WSU Vs. SDSU: Four Verticals Nails The Prom Queen Again

Nobody wants to think about a tough loss, including myself. It never feels good to watch everything come crashing down in a game most felt the Cougars could win. So we're going to ease into the analysis by looking at the greatest play in football: four verticals.

Washington State, like almost every team in the country, utilizes a script to open the game. It's about 15 plays, all put together in advance and prepared to open the game. The script is run in order, and is a way to, hopefully, get off to a fast start. The offense drills the script, knows exactly what's coming and has time to polish the plays in the week leading up to the game.

In the first two games of the season, the script began with a basic play. Against Idaho State, Marshall Lobbestael handed the ball to Rickey Galvin on a simple dive. In the second game of the year, it was a bubble screen. Nothing ground-breaking, and certainly nothing aggressive.

Against San Diego State, the script started with a bang. Washington State came out in 10 personnel, with three  receivers to the wide side and Jared Karstetter alone on the short side of the field. If San Diego State looked at tape of the first two games, it'd probably expected a simplistic, safe play to open the game.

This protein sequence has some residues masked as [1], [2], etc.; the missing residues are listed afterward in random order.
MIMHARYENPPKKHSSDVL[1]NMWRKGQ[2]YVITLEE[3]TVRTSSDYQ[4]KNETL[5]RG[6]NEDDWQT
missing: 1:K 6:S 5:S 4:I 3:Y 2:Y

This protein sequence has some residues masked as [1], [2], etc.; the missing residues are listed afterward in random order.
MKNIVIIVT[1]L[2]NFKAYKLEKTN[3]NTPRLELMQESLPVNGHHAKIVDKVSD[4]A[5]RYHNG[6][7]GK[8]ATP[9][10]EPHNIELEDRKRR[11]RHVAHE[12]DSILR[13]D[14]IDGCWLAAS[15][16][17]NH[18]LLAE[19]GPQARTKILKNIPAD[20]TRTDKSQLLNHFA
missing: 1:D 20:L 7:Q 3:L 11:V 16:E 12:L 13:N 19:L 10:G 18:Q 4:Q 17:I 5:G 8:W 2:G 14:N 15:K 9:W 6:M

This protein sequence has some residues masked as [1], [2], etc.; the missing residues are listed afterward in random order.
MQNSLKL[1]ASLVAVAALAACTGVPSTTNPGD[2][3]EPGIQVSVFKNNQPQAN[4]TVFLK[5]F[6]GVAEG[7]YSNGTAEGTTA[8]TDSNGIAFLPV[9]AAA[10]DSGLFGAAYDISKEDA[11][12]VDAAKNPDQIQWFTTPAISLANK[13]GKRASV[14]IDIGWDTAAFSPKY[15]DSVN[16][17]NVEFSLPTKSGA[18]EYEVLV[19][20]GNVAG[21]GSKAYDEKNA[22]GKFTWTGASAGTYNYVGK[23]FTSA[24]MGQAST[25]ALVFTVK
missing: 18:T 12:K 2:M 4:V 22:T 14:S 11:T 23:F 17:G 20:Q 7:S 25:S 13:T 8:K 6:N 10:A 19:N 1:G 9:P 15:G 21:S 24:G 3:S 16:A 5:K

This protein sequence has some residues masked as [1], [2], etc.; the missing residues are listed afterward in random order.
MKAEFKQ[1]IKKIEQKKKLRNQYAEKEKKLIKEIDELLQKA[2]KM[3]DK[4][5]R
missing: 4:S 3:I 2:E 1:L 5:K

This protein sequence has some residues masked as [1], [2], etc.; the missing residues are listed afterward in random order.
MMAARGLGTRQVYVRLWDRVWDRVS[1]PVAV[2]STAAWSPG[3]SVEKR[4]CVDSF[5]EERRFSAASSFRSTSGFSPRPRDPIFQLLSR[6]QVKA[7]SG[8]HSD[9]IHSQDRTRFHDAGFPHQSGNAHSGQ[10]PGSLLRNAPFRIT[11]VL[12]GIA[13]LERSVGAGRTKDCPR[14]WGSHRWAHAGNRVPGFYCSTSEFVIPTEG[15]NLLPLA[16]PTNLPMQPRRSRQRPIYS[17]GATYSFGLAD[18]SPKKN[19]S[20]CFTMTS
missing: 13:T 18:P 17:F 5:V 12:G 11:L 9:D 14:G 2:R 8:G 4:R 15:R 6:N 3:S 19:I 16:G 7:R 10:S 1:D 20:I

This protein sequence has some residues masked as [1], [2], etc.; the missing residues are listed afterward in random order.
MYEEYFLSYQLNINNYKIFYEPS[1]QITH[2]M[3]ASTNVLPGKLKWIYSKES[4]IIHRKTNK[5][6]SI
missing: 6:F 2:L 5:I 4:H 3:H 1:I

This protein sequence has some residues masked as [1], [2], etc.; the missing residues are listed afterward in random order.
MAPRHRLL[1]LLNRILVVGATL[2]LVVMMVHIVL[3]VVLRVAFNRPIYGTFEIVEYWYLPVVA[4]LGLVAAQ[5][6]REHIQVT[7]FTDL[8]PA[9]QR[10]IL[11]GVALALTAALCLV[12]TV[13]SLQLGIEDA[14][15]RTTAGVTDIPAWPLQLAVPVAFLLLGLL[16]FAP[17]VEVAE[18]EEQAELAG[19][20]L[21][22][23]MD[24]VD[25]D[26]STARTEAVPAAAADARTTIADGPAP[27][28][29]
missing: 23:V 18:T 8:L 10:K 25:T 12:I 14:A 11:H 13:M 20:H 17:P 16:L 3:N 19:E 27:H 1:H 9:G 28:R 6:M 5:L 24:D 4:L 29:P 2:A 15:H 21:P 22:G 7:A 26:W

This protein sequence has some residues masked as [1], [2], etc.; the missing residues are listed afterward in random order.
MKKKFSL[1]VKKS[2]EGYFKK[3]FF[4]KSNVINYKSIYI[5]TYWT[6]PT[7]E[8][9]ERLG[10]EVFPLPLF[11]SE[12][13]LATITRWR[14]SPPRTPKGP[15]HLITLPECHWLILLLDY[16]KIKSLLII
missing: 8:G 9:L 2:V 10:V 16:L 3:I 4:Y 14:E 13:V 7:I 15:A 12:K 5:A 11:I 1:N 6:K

Instead, the Aztecs were hit with the greatest play in football, and it nailed the prom queen again, as it always does.

Here's the setup.

Fourverts1_medium

Karstetter lines up alone at the top of the screen, Kristoff Williams is at the bottom, Marquess Wilson is just to his inside and Isiah Barton is lined up closest to the tackle. All four wide receivers are going vertical.

As you can see from the picture, this is like taking candy from a baby. The two corners on the outside are in press, with two defensive backs inside playing seven yards off. The safety is in centerfield, shaded a bit towards the short side of the field, which is a bit odd.

Three receivers run fly routes while Barton runs more of a post. His route is designed to hold the safety, giving Williams and Wilson one-on-one coverage.

Fourverts2_medium

The ball is snapped and the safety begins his backpedal (out of the screen). The defensive backs are all in man, and it's not even fair for them. You can see the two corners running with Williams and Karstetter, circled in red. On the inside, Wilson and Barton are running free already, and only have their man to beat.

So did Barton's route work, freezing the safety long enough for Wilson to gain separation?

Fourverts3_medium

Barton is circled in red in the top-right corner, the safety he held is in no-man's land and Wilson has separation. This one is all over, and WSU took exactly one play -- its first play from scrimmage -- to go 80 yards for the score, leaving the prom queen with a present in the process.

Of course, it wasn't all sunshine and lollipops on Saturday, but the first play from scrimmage got the Cougars started on the right foot. It was aggressive, took advantage of the defense and run to perfection. If this were a video game, WSU would've just run four verticals every play, scoring eleventy billion points in the process.

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